In Solomon, the plaintiff entered into a purchase agreement for the sale of a building lot in a proposed subdivision. The agreement was to be consummated with an exchange of the deed and the purchase price at the time the plat was recorded. The developer later decided to abandon the project and attempted to return the plaintiff's deposit. The property was then conveyed to third parties who subdivided it and conveyed the plaintiff's lot to a good-faith purchaser who built a house on it. A suit for specific performance of the purchase agreement or, in the alternative, for damages, followed.
The trial judge in Solomon found the purchase agreement unenforceable because it did not specify a time for performance other than "when the plat is recorded." On appeal, this Court reversed and remanded, holding that there was a valid, enforceable agreement which required the seller to record the plat within a reasonable time. 110 Mich. App. 261-262; 88 Mich. App. 258. On remand, a bench trial was held which resulted in a damage award, since specific performance was impossible. 110 Mich. App. 262. The trial court held that breach of the agreement had occurred when the still unplatted land was sold to the third parties who later platted the property and sold off the lots.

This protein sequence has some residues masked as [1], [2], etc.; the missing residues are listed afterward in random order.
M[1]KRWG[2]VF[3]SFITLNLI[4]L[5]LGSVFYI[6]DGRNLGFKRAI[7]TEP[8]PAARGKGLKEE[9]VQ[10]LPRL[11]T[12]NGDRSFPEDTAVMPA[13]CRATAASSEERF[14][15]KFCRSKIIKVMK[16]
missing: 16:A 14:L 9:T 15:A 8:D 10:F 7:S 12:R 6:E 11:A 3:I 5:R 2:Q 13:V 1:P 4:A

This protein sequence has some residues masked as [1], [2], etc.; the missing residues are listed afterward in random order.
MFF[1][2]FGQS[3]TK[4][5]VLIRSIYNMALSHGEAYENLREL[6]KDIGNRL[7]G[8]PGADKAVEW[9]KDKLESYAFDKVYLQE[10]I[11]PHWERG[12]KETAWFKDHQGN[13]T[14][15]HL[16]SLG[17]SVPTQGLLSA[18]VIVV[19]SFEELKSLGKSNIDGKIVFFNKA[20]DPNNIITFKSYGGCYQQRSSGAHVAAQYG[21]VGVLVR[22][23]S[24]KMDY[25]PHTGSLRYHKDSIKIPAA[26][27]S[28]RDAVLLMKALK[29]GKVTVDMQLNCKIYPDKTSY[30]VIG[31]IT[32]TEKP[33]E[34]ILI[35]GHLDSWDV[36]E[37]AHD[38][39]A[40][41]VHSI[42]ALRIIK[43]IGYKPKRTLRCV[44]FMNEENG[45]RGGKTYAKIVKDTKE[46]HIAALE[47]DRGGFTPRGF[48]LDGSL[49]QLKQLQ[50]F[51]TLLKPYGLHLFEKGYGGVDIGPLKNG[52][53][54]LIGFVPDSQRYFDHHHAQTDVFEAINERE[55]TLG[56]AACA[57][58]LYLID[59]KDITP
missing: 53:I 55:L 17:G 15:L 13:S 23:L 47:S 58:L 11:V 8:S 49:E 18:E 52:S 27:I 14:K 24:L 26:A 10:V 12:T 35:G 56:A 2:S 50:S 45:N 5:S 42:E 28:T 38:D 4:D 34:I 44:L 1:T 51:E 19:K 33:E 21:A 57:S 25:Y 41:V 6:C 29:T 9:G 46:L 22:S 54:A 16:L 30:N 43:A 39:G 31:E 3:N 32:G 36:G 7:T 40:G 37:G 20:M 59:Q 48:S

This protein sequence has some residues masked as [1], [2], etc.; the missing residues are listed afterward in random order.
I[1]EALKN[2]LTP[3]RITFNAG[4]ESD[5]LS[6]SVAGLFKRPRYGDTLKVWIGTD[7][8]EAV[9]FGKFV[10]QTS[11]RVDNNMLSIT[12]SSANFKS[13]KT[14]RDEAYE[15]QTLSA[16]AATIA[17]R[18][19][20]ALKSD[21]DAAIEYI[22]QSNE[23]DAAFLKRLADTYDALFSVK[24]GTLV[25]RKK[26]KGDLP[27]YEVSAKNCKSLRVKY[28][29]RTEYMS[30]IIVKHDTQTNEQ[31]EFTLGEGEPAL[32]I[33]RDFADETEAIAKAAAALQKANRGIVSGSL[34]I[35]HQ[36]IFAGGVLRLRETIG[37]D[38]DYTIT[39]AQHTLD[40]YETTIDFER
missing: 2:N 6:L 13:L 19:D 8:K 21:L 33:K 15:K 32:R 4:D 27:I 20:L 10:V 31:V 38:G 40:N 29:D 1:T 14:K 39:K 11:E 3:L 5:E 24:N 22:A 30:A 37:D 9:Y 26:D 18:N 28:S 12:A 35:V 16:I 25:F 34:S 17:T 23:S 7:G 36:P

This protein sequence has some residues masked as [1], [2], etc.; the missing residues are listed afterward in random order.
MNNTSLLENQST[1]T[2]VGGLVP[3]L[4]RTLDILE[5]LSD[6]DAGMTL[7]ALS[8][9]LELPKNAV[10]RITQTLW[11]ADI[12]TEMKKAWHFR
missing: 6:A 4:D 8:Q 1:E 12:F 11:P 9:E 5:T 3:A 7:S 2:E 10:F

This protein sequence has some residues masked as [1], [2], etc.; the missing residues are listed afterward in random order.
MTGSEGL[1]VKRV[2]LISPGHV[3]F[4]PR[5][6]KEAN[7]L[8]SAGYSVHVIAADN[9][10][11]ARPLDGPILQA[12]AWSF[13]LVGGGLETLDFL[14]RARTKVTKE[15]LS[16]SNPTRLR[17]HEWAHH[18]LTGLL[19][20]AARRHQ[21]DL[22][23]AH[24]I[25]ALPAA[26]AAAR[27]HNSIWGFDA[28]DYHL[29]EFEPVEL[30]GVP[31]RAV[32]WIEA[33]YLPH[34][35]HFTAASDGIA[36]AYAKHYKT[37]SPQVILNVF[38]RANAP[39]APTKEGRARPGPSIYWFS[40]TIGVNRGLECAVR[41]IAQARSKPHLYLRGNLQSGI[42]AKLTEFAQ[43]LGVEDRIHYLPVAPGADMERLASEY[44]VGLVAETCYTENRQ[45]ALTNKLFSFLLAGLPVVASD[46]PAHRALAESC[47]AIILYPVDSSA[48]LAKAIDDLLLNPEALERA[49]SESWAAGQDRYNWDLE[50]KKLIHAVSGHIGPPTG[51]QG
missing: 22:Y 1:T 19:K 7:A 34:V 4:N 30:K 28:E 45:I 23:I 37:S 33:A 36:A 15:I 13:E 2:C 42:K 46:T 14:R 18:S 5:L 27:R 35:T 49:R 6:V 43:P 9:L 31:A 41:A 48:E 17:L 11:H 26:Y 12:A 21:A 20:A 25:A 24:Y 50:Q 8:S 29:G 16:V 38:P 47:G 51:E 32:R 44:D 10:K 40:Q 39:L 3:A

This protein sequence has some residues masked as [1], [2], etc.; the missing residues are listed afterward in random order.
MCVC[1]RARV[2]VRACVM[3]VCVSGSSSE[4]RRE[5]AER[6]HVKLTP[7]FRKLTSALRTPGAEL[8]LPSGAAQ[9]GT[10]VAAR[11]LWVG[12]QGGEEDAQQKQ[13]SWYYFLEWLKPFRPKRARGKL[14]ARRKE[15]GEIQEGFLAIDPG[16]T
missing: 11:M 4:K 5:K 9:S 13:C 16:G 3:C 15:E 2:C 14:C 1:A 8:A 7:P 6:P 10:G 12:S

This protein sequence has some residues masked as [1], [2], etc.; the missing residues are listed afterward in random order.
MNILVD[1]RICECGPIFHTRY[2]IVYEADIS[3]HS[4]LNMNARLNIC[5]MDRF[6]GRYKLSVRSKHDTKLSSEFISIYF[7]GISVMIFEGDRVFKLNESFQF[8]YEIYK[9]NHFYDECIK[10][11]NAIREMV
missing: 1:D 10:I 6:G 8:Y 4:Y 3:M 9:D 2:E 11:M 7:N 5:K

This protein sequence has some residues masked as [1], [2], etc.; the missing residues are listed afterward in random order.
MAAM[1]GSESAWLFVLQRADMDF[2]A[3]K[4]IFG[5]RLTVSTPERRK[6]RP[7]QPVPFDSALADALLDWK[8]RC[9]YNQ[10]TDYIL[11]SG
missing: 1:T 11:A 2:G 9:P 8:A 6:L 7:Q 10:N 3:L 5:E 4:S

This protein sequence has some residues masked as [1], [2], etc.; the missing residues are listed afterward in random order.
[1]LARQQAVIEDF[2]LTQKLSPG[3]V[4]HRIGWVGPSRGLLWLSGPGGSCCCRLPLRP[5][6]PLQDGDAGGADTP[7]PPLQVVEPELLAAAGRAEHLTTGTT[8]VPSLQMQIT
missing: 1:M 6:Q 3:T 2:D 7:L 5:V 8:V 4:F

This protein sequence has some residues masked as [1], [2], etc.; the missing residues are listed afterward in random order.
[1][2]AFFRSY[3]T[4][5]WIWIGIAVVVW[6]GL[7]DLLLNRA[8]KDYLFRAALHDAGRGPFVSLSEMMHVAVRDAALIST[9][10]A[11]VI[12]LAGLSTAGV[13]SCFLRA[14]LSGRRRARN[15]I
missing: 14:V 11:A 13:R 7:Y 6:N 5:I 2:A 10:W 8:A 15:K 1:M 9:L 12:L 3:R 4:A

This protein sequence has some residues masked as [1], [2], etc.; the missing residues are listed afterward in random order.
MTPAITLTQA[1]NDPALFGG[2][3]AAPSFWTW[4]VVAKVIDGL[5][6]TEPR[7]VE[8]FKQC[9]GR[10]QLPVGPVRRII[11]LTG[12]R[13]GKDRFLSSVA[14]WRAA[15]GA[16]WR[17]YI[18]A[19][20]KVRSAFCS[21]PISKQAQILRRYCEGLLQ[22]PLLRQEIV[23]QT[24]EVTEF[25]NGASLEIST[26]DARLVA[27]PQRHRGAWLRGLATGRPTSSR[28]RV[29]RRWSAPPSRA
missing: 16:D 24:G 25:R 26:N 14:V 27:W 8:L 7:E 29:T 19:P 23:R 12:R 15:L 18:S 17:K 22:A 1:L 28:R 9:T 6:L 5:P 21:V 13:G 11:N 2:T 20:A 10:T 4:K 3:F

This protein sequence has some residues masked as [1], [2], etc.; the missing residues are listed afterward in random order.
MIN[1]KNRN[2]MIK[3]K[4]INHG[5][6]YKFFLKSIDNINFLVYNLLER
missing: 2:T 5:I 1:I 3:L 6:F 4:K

The case returned to this Court after remand, and one of the questions for decision was the proper measure of damages. The Court after remand held that the plaintiff was entitled to the benefit of her bargain. The bargain was a platted lot in exchange for the purchase price. 110 Mich. App. 267. Most importantly, the Court held that, even though the land was not platted at the time of breach, the value of the land at the time of breach was to be determined as though it were platted for purposes of determining damages in order to give the plaintiff the benefit of her bargain, if any, placing her in as good a position as she would have enjoyed had the defendants not breached the agreement. 110 Mich. App. 267-268.